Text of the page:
Loyalty and Pro Athletes: They Go Together Just Like a Horse and Carriage!
Alex Rodriguez is a very loyal man for the New York Yankees. He loyally takes his $28 million a season, and will continue to until 2014.He soldiers on every day, staying completely loyal to New York without any complaints. He needs to be placed along with webster's definition of loyalty, at least on a poster for the quality itself.
Just think how loyal more athletes could be to their teams if they were able to garner the kind of contracts that A-Rod has come into. Take December of 2000, he loyally accepted $252 million for 10 years. Then again in December of 2007, he once more found the loyalty to sign take $270 million for another 10 years. These contracts weren't with the same team though. The first deal was with the Rangers, then the latter with the Yankees.
Hold on a minute. Wait that's not loyalty? Maybe it is loyalty after all. It's self loyalty.
The Yankees slugger is not alone when it comes to professional players in this era being loyal only to me, myself, and I. Kevin Garnett, Mark Texiera, Sidney Crosby, Evgeni Malkin, Peyton Manning, and many others get their "market value" and then a little extra on the top.
Two pairs of teammates above in two different sports were even generous enough to both be "loyal" and leave enough money to field a whole team. Nice job to you gentlemen!
It's become the sports culture to get what-you-can while-you-can with all these agents having so many hands in our games now. Even the players who are not represented by someone use an agent negotiated financial agreement as a point of reference for their own contract.
It's a good thing fans are loyal to their teams. Well I mean most fans. OK a lot of fans stay loyal. Alright many fans are loyal, many are not.
Maybe you have to be loyal to yourself before you are loyal to your team. No, that was true to yourself before anyone else. There's too many sayings out there.
I'm sure there are cases of loyalty with players to their teams out there. But they seem to be hidden behind the Latrell Spreewells having "a family to feed" and the Carlos Boozers who are opting out of his contract after this season no matter what happens. Please don't worry Utah fans he "wants to see what will happen with the Jazz and stay here."
If only loyalty was down loadable into your brain like software. You would understand it all, then use the principles of the program and remain objective.
I'd buy that program, wouldn't you? But that might depend on how much it costs too.
The most "loyal" of athletes are in MLB. There is no salary cap, luxury tax be damned.
Seems that the product of our sports could be much better if salaries were more divided instead of having the Upper class, and the much more upper class. Teams management would not have to tax themselves over the effort to remain below a league's salary cap. Trades would be accomplished with less difficulty, less head ache's would emerge from owners and general managers.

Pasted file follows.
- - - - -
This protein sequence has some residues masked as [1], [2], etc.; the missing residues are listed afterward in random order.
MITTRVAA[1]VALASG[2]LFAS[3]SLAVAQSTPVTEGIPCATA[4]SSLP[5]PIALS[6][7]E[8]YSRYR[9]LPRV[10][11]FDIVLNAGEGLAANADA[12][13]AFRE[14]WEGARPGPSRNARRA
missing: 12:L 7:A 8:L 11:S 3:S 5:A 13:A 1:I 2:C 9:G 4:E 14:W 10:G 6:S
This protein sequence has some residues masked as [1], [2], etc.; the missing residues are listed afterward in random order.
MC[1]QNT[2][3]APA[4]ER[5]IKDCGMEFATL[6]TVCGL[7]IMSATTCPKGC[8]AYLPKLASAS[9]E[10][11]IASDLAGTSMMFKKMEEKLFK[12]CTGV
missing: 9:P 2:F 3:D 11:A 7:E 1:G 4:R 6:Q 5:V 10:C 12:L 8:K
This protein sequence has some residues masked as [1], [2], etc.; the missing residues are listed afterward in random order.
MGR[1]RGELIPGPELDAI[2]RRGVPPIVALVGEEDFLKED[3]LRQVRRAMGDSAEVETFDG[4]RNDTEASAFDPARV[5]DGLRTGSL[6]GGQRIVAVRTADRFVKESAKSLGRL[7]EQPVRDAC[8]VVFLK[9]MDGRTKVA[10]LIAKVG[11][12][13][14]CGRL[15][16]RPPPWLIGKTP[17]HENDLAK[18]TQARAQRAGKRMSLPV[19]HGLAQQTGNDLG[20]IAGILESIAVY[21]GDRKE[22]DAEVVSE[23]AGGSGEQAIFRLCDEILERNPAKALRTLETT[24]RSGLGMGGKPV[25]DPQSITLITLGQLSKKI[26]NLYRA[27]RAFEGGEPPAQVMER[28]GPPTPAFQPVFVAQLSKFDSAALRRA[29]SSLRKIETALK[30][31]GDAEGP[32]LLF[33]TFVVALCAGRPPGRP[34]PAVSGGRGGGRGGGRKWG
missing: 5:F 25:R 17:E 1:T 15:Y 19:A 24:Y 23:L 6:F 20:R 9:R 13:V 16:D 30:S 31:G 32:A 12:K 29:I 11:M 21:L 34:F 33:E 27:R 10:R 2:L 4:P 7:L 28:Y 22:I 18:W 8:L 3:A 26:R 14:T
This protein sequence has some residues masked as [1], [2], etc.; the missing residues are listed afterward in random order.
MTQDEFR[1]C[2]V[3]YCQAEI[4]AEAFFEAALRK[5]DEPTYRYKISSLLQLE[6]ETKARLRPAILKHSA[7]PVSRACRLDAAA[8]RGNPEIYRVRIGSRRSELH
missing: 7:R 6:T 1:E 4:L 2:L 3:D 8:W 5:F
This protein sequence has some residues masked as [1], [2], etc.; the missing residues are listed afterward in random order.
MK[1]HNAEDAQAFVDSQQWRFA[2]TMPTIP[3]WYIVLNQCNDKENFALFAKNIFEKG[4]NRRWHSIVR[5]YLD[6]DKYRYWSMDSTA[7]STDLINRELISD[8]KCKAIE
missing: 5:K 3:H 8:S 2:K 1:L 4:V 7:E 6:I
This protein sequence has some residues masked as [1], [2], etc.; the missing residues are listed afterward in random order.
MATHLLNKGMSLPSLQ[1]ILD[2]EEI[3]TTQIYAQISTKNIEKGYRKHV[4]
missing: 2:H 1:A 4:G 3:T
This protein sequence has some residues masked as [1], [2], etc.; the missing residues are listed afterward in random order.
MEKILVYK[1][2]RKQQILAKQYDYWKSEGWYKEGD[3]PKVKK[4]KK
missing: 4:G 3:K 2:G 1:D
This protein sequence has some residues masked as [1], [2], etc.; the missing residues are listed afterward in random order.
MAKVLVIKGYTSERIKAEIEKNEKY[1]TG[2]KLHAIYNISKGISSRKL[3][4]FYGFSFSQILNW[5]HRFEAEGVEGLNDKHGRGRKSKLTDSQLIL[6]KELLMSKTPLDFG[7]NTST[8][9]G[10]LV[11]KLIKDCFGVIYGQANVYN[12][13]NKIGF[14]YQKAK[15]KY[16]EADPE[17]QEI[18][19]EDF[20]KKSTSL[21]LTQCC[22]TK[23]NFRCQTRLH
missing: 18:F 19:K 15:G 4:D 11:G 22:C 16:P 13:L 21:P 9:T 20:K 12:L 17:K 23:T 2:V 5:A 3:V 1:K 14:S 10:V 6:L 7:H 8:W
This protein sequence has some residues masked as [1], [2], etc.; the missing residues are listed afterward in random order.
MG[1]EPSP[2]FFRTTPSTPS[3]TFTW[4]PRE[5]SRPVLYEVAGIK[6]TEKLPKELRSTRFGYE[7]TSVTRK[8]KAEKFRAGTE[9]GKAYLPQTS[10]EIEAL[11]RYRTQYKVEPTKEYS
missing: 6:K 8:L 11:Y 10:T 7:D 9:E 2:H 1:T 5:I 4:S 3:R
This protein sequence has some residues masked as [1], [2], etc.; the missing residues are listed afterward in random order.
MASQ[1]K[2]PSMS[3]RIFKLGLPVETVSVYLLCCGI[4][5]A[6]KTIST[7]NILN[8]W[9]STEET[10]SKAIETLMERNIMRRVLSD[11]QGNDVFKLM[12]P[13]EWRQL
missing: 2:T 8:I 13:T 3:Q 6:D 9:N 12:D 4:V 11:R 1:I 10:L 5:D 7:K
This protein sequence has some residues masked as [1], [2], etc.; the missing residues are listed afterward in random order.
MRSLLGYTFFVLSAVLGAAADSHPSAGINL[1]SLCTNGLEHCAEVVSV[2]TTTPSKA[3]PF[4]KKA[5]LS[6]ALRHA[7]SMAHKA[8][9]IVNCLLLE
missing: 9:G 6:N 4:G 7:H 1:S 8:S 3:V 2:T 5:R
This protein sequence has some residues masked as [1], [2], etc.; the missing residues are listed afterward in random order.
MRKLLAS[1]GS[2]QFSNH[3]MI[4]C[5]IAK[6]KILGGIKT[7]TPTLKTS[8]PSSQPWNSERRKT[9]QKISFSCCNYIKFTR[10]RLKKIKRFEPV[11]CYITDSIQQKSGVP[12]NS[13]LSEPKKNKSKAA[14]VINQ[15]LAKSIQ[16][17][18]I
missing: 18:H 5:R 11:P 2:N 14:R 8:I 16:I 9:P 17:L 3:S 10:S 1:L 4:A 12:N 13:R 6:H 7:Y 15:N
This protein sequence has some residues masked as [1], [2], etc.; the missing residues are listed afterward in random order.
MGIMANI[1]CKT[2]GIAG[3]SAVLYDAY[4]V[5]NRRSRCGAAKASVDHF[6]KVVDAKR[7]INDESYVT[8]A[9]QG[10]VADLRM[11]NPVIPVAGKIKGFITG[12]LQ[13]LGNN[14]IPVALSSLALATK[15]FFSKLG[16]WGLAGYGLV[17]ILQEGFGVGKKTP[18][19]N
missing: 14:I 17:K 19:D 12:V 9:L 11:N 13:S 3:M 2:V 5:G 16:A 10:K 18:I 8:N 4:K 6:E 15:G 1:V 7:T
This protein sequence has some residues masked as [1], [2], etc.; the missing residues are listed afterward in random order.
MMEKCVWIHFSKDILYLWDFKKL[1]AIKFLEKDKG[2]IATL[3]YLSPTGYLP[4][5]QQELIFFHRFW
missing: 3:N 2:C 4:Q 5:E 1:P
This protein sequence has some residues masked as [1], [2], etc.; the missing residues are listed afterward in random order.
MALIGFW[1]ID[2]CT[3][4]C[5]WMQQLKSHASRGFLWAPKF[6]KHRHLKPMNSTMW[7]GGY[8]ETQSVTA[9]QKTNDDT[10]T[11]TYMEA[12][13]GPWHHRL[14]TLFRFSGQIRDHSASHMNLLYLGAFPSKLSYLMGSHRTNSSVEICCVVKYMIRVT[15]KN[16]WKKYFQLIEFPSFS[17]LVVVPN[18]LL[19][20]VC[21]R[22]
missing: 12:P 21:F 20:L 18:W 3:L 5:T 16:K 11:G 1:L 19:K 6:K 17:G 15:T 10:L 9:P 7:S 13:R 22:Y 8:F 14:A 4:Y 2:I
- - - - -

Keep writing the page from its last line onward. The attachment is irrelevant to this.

Notice the players who perform better in the final year of their contracts hoping for a larger pay day the next season. Eddy Curry with the Chicago Bulls, Andruw Jones of the Atlanta Braves, very nicely done.
It's been proved that making millions of dollars while playing "a game" can and does lead to complacency.
Ron Artest was so complacent that he promoted his record label.
Maybe Steve Francis, Stephon Marbury and Anfernee Hardaway wouldn't have had to "suffer" on their teams benches with those large contracts if true loyalty among the players existed.
Think of all the teams through the years that could have been better or even competitive if their players took loyalty to heart, instead of to their wallets. The Yankees from 2001-2008, the Braves from 1991-2006, the Red Sox of any year in the nineties until recently, and basically any other team in any other pro sport that is not the Patriots, Lakers, Detroit Red Wings or Boston Celtics. Let's not leave out every Chicago Cubs, Detroit Lions, Tampa Bay Buccaneers and Los Angeles Clippers teams from their inception.
Let's hope that we as sports fan's witness loyalty's rebirth into the professional ranks. It's lost in the past and fan's minds for now.
When the NHL leads the way in lowest dollars-per-contract year among its athletes it's a long ways off toward progress.
I know the money being made from all the ticket sales, merchandising, and television revenue sharing has to go some where. It does not have to filter to so few people while those who spectate these sports suffer for entertainment value.
When players have guaranteed millions coming to them fundamentals do not matter. I'm sure they sound good to every player though.
There is a chance that loyalty could make a comeback in sports in 2010. If every team goes bankrupt.
Loyalty is just a word anyways. What's one word?
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